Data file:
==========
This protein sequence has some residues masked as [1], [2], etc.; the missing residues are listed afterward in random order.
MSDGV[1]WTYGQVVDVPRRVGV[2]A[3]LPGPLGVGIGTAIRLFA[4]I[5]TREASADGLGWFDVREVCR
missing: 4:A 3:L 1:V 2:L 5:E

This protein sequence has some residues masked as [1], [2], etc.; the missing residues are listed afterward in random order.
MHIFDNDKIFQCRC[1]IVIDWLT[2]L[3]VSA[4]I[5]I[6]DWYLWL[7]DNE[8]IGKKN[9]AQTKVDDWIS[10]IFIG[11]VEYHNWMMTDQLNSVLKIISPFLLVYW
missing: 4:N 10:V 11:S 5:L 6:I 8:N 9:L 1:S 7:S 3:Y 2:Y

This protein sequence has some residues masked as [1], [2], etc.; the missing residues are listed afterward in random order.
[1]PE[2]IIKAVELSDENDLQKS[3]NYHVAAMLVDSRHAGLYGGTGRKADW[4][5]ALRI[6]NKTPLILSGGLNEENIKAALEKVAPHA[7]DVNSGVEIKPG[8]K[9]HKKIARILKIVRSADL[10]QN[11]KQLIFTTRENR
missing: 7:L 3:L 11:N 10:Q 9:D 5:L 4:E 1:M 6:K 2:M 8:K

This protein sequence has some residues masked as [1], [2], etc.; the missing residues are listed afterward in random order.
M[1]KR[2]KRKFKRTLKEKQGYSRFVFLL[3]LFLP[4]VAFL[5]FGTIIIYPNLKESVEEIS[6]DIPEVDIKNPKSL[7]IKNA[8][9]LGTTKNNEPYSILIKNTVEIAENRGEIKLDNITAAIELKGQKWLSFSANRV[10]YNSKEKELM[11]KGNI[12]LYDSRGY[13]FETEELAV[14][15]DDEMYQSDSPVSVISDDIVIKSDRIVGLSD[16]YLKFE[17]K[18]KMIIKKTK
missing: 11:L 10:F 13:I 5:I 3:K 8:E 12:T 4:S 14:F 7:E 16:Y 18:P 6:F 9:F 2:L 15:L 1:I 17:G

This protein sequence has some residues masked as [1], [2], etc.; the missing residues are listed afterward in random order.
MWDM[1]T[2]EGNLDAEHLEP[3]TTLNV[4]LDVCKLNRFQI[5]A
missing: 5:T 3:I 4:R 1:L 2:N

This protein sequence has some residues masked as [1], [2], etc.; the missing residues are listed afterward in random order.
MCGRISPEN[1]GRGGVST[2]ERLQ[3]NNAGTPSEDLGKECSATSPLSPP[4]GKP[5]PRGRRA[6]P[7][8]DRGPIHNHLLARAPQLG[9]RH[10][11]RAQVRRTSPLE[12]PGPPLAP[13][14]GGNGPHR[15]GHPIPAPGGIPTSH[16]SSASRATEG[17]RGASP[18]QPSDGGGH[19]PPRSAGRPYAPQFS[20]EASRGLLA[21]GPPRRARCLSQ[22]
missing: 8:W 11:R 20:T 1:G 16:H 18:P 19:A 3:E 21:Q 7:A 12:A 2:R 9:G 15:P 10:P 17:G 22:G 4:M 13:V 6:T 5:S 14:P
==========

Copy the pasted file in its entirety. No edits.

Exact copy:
This protein sequence has some residues masked as [1], [2], etc.; the missing residues are listed afterward in random order.
MSDGV[1]WTYGQVVDVPRRVGV[2]A[3]LPGPLGVGIGTAIRLFA[4]I[5]TREASADGLGWFDVREVCR
missing: 4:A 3:L 1:V 2:L 5:E

This protein sequence has some residues masked as [1], [2], etc.; the missing residues are listed afterward in random order.
MHIFDNDKIFQCRC[1]IVIDWLT[2]L[3]VSA[4]I[5]I[6]DWYLWL[7]DNE[8]IGKKN[9]AQTKVDDWIS[10]IFIG[11]VEYHNWMMTDQLNSVLKIISPFLLVYW
missing: 4:N 10:V 11:S 5:L 6:I 8:N 9:L 1:S 7:S 3:Y 2:Y

This protein sequence has some residues masked as [1], [2], etc.; the missing residues are listed afterward in random order.
[1]PE[2]IIKAVELSDENDLQKS[3]NYHVAAMLVDSRHAGLYGGTGRKADW[4][5]ALRI[6]NKTPLILSGGLNEENIKAALEKVAPHA[7]DVNSGVEIKPG[8]K[9]HKKIARILKIVRSADL[10]QN[11]KQLIFTTRENR
missing: 7:L 3:L 11:N 10:Q 9:D 5:L 4:E 1:M 6:K 2:M 8:K

This protein sequence has some residues masked as [1], [2], etc.; the missing residues are listed afterward in random order.
M[1]KR[2]KRKFKRTLKEKQGYSRFVFLL[3]LFLP[4]VAFL[5]FGTIIIYPNLKESVEEIS[6]DIPEVDIKNPKSL[7]IKNA[8][9]LGTTKNNEPYSILIKNTVEIAENRGEIKLDNITAAIELKGQKWLSFSANRV[10]YNSKEKELM[11]KGNI[12]LYDSRGY[13]FETEELAV[14][15]DDEMYQSDSPVSVISDDIVIKSDRIVGLSD[16]YLKFE[17]K[18]KMIIKKTK
missing: 11:L 10:F 13:I 5:I 3:K 8:E 12:T 4:S 14:F 7:E 16:Y 18:P 6:F 9:F 2:L 15:L 1:I 17:G

This protein sequence has some residues masked as [1], [2], etc.; the missing residues are listed afterward in random order.
MWDM[1]T[2]EGNLDAEHLEP[3]TTLNV[4]LDVCKLNRFQI[5]A
missing: 5:T 3:I 4:R 1:L 2:N

This protein sequence has some residues masked as [1], [2], etc.; the missing residues are listed afterward in random order.
MCGRISPEN[1]GRGGVST[2]ERLQ[3]NNAGTPSEDLGKECSATSPLSPP[4]GKP[5]PRGRRA[6]P[7][8]DRGPIHNHLLARAPQLG[9]RH[10][11]RAQVRRTSPLE[12]PGPPLAP[13][14]GGNGPHR[15]GHPIPAPGGIPTSH[16]SSASRATEG[17]RGASP[18]QPSDGGGH[19]PPRSAGRPYAPQFS[20]EASRGLLA[21]GPPRRARCLSQ[22]
missing: 8:W 11:R 20:T 1:G 16:H 18:P 19:A 3:E 21:Q 7:A 12:A 2:R 9:G 15:P 10:P 17:G 22:G 4:M 13:V 6:T 5:S 14:P